Ratings agency reports are reassuring investors that as a rule transfers of mortgage servicing rights from one servicer to another do not have a negative impact on mortgage-backed securities, but MSRs still make some insiders nervous.
"One thing that is going to change is the way MSRs are valued,” said Henry Santos, a managing director at Accenture Credit Services who has decades of mortgage market experience under his belt, which is why banks and investors are paying a lot of attention to ratings. “Also servicing anticipated for certain loans originated to certain borrowers with a certain risk profile, will be completely different.”
The servicing industry needs to build MSR values that are commensurable with the way mortgage loans have been created. “You cannot collect 25 basis points on a risky loan that has a high likelihood to default or be delinquent at least for a period of time.” Conduits with an appetite for secondary market investing also are monitoring servicing values, he said.
Large banks are keeping ratings agencies busy. Among others, Bank of America recently initiated several evaluation requests from Moody's Investors Service. Such ratings offer more transparency to all parties involved in a MSR transaction.
Nevertheless skeptics continue to question whether investors and other parties that have skin in the game should trust ratings agencies.
James Frischling, president and co-founder of NewOak, is one of those who think bank ratings should be taken with a grain of salt.
“The ratings agencies were accused of contributing to the financial crisis for issuing ratings that didn’t accurately reflect the risk associated with mortgage-backed securities and other structured products,” he said. “No wonder a recent report has accused S&P of winning business by offering more favorable ratings than its biggest competitors—Moody’s and Fitch.”
Regardless of such concerns banks continue to rely on ratings agencies.
According to analysts B of A requested Moody’s opinion on whether the ratings on the securities issued from the B of A loan portfolios that are part of the megabank’s MSR sale to Nationstar Mortgage LLC should be withdrawn.
Most recently B of A requested an evaluation of approximately 600 loans from Merrill Lynch Mortgage Investors Trust 2006-SL2.
The rating may give peace of mind to investors wary of previous downgrades to Nationstar’s portfolios that emerged in previous transfers during the downturn.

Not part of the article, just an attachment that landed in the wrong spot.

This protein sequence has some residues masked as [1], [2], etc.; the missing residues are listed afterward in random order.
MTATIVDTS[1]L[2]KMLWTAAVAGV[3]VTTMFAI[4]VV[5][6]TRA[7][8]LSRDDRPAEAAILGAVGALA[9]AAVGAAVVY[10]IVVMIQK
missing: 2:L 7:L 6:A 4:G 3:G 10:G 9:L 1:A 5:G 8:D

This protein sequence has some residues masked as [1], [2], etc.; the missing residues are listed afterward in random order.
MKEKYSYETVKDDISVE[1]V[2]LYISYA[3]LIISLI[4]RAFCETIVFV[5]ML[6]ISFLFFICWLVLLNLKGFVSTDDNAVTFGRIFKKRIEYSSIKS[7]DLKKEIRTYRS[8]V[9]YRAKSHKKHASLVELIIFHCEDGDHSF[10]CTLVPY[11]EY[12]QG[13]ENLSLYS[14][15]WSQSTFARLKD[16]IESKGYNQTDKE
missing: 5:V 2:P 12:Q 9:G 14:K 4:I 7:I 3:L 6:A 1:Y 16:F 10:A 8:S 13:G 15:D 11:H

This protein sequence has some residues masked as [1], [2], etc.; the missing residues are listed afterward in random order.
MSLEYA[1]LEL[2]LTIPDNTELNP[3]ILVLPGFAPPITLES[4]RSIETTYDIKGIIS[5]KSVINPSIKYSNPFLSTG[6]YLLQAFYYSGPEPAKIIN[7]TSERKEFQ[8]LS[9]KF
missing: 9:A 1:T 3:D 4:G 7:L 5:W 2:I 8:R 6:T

Moody's analyst Max Erick Sauray said that the transfer of servicing from B of A to Nationstar “will not, in and of itself and at this time, result in a withdrawal of the current ratings on the securities issued by this transaction.”
Nationstar will service and own the MSRs to these 600 loans by Oct. 31.
The ratings of each of the securities in the transaction, which are made excluding any applicable Certificate Insurance Policy, “will not have material negative implication” following changes in servicing strategy after the transfer, he wrote.
In September Moody’s gave similar ratings to MSR transfers for certain loans in 37 residential mortgage backed securities from B of A to Nationstar.
Servicing transfers to specialized loan servicing from One West and servicing transfers to Ocwen from One West also are not expected to have a negative rating impact on another 182 RMBS.
In the same report, however, Moody’s Ola Hannoun-Costa noted that no such opinion was provided on “other transactions” reviewed by analysts.
“Our ability to confirm in the form of a Rating Agency Condition, that a particular servicing transfer will not result in a withdrawal or downgrade of existing ratings on RMBS bonds,” largely depends on “the amount and timing of cash flows to the rated bonds,” she wrote.
Skeptics like Frischling, however, argue that the current system “in which the banks pay for the services of the ratings agencies creates potential for conflicts of interests” that could easily incentivize a ratings agency “to offer higher ratings in exchange for greater market share.”
It is important whether that still is the case five years after the start of the financial crisis, he argued. Freddie Mac and Fannie Mae efforts to launch a new risk-sharing structure product "in the hopes of attracting investors back to the private-label market" matter to Wall Street, the FHFA and investors with an appetite for residential mortgage credit risk, "but need a product that addresses the lessons learned from the bursting of the housing bubble.”
According to Frischling, many investors who after the crisis started to rely far less heavily on the agencies may be willing to consider obtaining a rating from the National Association of Insurance Commissioners.
Until then, the RMBS market can rely on continuous measures taken by ratings agencies to increase rating efficiency including Moody’s and Fitch.